The month of December got off to a snowy start, with the first significant snow hitting Eau Claire on Saturday December 3rd. We measured 3.5” at the station from that storm. Before that, we had missed out on any big snows. In fact, the months of October and November only gave Eau Claire 1.2” of snow, that being 5.1” below normal.
Much of the Central United States also missed out on any big storms, which made for a nice satellite picture just after the early December snow storm rolled through the heart of the country.
The satellite picture shows a nearly 150 mile wide path of fresh snow stretching from Kansas and Nebraska all the way into Wisconsin. The white you see over Eastern Iowa and Illinois is cloud cover.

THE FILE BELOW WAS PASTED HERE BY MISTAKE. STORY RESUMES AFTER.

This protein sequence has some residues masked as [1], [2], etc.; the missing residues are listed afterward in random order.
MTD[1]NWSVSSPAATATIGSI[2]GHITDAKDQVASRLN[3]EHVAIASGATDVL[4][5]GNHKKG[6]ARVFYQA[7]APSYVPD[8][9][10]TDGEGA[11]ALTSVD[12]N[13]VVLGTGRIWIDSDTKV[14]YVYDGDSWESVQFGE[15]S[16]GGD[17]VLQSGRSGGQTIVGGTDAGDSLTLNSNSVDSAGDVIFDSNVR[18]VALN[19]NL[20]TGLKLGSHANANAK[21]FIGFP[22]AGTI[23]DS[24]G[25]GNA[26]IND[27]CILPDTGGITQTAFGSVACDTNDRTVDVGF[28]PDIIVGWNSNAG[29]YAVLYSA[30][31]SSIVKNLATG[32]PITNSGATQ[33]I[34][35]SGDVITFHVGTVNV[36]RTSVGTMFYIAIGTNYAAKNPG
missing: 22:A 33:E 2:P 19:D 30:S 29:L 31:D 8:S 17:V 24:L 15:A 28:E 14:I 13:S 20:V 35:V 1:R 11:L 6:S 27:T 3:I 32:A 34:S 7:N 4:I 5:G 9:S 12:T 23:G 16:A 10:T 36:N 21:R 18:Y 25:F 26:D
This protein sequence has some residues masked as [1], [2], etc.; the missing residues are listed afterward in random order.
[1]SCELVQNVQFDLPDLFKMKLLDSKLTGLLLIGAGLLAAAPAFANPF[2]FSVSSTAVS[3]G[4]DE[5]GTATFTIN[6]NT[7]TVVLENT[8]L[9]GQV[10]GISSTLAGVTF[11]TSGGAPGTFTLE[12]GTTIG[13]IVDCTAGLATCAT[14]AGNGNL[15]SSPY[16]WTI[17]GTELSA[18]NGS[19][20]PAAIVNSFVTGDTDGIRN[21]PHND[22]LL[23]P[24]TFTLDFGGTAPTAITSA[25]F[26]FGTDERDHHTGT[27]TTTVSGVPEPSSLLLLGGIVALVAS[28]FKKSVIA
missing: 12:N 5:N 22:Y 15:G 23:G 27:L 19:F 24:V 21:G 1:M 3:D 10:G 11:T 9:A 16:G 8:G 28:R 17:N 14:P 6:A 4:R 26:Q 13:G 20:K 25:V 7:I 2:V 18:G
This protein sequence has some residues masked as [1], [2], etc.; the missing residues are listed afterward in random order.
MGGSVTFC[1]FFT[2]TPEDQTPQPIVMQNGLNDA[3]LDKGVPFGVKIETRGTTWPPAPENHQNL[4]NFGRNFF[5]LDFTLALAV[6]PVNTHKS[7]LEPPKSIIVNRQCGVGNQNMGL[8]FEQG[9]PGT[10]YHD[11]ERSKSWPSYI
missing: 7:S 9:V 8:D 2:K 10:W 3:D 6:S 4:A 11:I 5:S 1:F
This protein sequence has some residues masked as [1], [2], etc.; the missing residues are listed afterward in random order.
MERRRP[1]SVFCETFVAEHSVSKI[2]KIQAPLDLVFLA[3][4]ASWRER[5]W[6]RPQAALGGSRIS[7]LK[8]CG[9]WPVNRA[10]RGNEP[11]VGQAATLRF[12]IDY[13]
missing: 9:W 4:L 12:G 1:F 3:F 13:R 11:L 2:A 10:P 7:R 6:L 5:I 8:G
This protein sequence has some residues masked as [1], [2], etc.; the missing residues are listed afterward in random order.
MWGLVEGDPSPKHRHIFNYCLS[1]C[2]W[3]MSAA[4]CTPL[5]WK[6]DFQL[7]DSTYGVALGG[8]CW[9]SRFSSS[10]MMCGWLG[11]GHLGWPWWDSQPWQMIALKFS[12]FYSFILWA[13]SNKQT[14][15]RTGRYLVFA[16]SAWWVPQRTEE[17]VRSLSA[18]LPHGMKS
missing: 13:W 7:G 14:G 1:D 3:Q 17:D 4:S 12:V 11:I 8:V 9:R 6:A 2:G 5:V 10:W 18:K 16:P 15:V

During the heart of winter, a satellite picture such as this won’t be nearly as impressive. That’s because normally by January and February, much, if not all of the Midwest is already covered with snow. That’s why it is difficult to decipher the newly fallen snow from the snow that is already on the ground.
Another interesting note is the satellite picture also picks up on rivers that snake through the landscape. During early December, these rivers are yet to be iced over, so they show up well from due to the contrast of the snow covered ground and the water in the rivers. You can see rivers in Nebraska from the satellite picture. This is another feature that becomes less visible the farther we go into winter. As the rivers get iced over, they tend to blend in with the rest of the surrounding land.